Background: Graduate student mental health is a global public health concern that has worsened during the COVID-19 pandemic. Experts call for collaboration to create infrastructure to engage and treat graduate student mental health.
Proposed Solution to the Problem: This project will engage students as the patient population and researchers, healthcare providers, and university administrators in capacity building and engagement activities to prepare for future patient-centered outcomes research (PCOR) and/or comparative clinical effectiveness research (CER). The leadership team will employ PCORI patient-centered values throughout the project. Using community-based participatory research, the project team will engage patients and stakeholders in activities promoting two-way capacity building and follow PCORI-investigator recommendations for successful engagement by building relationships, defining expectations, establishing communication, developing guidelines, co-learning, facilitating dialogue, and valuing contributions.
Objectives: The long-term objective of this award is to increase the capacity of graduate students, faculty, staff, on- and off-campus healthcare providers, and university administrators to collaborate in PCOR/CER that effectively addresses the mental health needs of underrepresented graduate students and improves health outcomes among this patient population. The project team propose three aims to meet this objective:
- Engage key stakeholders (e.g., graduate student patients, healthcare providers, academic researchers, and university administrators) in a collaborative governance structure and form a mental health taskforce.
- Build graduate student/patient, healthcare provider, administrator, and researcher capacity to engage in PCOR/CER through co-learning activities focused on underrepresented graduate student mental health and patient-centered and partnered research.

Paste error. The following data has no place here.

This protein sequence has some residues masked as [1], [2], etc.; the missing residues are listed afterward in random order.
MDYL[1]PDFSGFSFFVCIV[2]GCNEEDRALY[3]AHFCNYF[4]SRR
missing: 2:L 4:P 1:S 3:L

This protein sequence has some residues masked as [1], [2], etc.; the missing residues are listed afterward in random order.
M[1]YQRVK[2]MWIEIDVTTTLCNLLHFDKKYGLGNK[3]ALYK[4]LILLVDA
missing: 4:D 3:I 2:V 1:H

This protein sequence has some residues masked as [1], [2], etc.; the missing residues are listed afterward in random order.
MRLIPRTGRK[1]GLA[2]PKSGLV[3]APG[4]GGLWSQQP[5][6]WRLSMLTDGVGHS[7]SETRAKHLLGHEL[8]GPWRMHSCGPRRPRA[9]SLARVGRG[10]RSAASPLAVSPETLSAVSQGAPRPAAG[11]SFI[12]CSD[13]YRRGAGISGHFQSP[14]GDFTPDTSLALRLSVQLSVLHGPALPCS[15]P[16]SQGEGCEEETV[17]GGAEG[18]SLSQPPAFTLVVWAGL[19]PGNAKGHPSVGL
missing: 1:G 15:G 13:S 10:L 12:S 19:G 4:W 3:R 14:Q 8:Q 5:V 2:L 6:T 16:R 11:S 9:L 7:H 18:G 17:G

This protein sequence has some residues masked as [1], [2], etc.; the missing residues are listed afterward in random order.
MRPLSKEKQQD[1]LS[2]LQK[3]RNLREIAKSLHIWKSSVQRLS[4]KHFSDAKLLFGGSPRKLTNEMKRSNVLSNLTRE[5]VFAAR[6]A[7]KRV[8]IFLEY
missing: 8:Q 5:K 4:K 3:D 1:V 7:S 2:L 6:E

- Conduct deliberative democracy forums to prioritize research on the mental health needs of underrepresented graduate students and convene research workgroups to prepare for future PCOR/CER.
Activities: First, the project team will establish a shared governance structure, including a Steering Council that will guide the project’s engagement activities. This council will include representation from underrepresented graduate students, healthcare providers, advocates, and experts in student mental health in the University of California (UC) education system and across the United States. Members will identify patients and stakeholders for a workgroup focused on mental health education. The taskforce will meet regularly to develop PCOR trainings, educational material, and a podcast series on graduate student mental health. The trainings will include Research 101, Ethics in Research, and PCOR/CER. This will be followed by a virtual photovoice gallery featuring photographs taken by graduate students as part of the project team’s previous work. The educational workshops move from basic information such as “Mental Health 101,” to more nuanced understandings of the academic environment on graduate student mental health and potential interventions. These workshops will then inform a podcast series involving three to four episodes focused on underrepresented graduate student mental health and will include testimonials and experiences in settings of higher education.